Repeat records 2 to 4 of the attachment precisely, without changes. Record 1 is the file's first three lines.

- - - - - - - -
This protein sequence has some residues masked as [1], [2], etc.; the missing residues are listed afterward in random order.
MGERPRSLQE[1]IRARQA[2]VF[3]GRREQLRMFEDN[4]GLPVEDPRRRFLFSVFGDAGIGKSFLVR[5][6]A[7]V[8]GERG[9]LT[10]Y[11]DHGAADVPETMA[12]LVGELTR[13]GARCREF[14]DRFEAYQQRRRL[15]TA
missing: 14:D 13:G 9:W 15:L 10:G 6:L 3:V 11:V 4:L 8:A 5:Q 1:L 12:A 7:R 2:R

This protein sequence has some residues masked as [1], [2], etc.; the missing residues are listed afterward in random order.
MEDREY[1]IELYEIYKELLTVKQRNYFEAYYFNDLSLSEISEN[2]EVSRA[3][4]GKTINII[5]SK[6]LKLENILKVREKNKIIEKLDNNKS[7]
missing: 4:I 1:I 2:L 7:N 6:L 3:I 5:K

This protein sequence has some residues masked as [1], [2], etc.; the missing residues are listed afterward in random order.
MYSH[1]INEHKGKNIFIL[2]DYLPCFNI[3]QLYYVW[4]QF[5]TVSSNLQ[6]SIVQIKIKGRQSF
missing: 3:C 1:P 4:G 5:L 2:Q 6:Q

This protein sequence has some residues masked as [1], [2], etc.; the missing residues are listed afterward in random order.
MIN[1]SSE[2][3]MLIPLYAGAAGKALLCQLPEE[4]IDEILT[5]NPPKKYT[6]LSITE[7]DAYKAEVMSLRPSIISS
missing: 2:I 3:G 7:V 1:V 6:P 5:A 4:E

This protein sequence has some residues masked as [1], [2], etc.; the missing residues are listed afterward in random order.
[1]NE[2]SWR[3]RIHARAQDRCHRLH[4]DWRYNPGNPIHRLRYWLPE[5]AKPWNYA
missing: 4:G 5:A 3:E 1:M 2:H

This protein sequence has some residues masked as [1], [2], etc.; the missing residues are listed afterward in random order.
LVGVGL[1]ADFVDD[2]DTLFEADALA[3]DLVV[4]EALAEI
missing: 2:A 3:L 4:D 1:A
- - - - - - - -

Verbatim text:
This protein sequence has some residues masked as [1], [2], etc.; the missing residues are listed afterward in random order.
MEDREY[1]IELYEIYKELLTVKQRNYFEAYYFNDLSLSEISEN[2]EVSRA[3][4]GKTINII[5]SK[6]LKLENILKVREKNKIIEKLDNNKS[7]
missing: 4:I 1:I 2:L 7:N 6:L 3:I 5:K

This protein sequence has some residues masked as [1], [2], etc.; the missing residues are listed afterward in random order.
MYSH[1]INEHKGKNIFIL[2]DYLPCFNI[3]QLYYVW[4]QF[5]TVSSNLQ[6]SIVQIKIKGRQSF
missing: 3:C 1:P 4:G 5:L 2:Q 6:Q

This protein sequence has some residues masked as [1], [2], etc.; the missing residues are listed afterward in random order.
MIN[1]SSE[2][3]MLIPLYAGAAGKALLCQLPEE[4]IDEILT[5]NPPKKYT[6]LSITE[7]DAYKAEVMSLRPSIISS
missing: 2:I 3:G 7:V 1:V 6:P 5:A 4:E